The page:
Ohio: Moving Manufacturing Forward
8 Sep, 2011By: Mark D. Kvamme
Early in 2011, Ohio Governor John Kasich acknowledged that to compete in the global economy Ohio must transform its economic development efforts. That is why in February Governor Kasich signed legislation creating JobsOhio, a new, innovative, business-based model for economic development activities that will replace Ohio’s current government-driven economic development efforts.
JobsOhio is a private, nonprofit organization that will execute the job creation, retention and expansion efforts for the State of Ohio. It also will help Ohio’s business community, businesses of all sizes, thrive and grow. Led by a board of directors, and interim Chief Investment Officer Mark Kvamme, JobsOhio will be funded through the Ohio Liquor Enterprise, a stable, long-term revenue source, modeled after a successful business plan. It is an organization that will be proactive, competitive and more responsive to emerging and promising opportunities.
Equipped with the best talent and tools, the JobsOhio team will identify the potential of projects, understand the needs of Ohio’s customers, take appropriate risks, and structure deals that are good for Ohio. It also will focus on developing regional partnerships and targeting industries with a proven track record of success in Ohio.
One of JobsOhio’s key business practices is regional collaboration, and so it has identified a partner organization that will help coordinate the economic development efforts in each of Ohio’s six regions. JobsOhio will work with the Appalachia Business Council in southeast Ohio, the Cincinnati USA Partnership in southwest Ohio, Columbus 2020! in central Ohio, the Dayton Development Coalition in western Ohio, the Regional Growth Partnership in northwest Ohio and Team NEO in northeast Ohio.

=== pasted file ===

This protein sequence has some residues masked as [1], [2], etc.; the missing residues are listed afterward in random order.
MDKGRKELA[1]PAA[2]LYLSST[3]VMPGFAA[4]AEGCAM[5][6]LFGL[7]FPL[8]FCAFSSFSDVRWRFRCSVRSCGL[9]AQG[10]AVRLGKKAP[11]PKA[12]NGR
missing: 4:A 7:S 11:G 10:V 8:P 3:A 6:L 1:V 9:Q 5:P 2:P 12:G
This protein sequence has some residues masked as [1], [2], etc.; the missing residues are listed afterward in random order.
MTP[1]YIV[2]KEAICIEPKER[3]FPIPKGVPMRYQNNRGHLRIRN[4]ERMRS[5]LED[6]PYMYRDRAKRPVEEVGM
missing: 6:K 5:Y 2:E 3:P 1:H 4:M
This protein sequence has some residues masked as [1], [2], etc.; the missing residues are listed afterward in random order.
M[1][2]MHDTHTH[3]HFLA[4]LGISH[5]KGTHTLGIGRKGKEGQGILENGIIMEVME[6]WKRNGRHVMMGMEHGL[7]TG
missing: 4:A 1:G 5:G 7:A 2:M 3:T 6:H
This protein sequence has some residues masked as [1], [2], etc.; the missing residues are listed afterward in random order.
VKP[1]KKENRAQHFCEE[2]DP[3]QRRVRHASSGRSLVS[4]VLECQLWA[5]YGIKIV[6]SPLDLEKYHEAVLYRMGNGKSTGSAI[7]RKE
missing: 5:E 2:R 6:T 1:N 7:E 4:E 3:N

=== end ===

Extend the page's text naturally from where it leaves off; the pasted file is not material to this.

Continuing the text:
Another guiding principle of JobsOhio is to build upon Ohio’s industry strengths. The following industry sectors have a long history of success in Ohio and also show growth potential. Ohio’s target industries are bio-health; banking, insurance and information technology; energy, polymers and chemistry; aerospace, automotive and advanced materials; food sciences and bioproducts; logistics and distribution.
Ohio is located within 600 miles of 60 percent of all U.S. and Canadian manufacturing locations. Ohio is a leader in logistics with a long history of manufacturing success. The establishment of JobsOhio, and a manufacturing sector that is adapting to the global marketplace and transforming its traditional assets into the manufacturing centers of tomorrow, will continue to make Ohio a manufacturing leader.
Manufacturing makes up 15 percent of Ohio’s economy, employing more than 600,000 Ohioans. The industry continues to be integral to Ohio’s economic success with Ohioans manufacturing a wide variety of items, from cars to yogurt, and washing machines to solar panels.
Ohio also has built its world-class manufacturing base in glass and plastic films to support the automotive industry. This infrastructure is now being repurposed to create truly innovative materials and products for solar photovoltaic technologies.
"Ohio is becoming a national and international leader in the solar industry," said Rick Stansley, co-director of the Wright Center for Photovoltaics Innovation and Commercialization, a world-class science and technology platform dedicated to research, development and commercialization of new photovoltaic solutions.
"The state's long history as a manufacturing leader shows that we have the workforce and expertise to succeed in the evolving
manufacturing sector and provide a world-class supply chain for the solar industry," continued Stansley.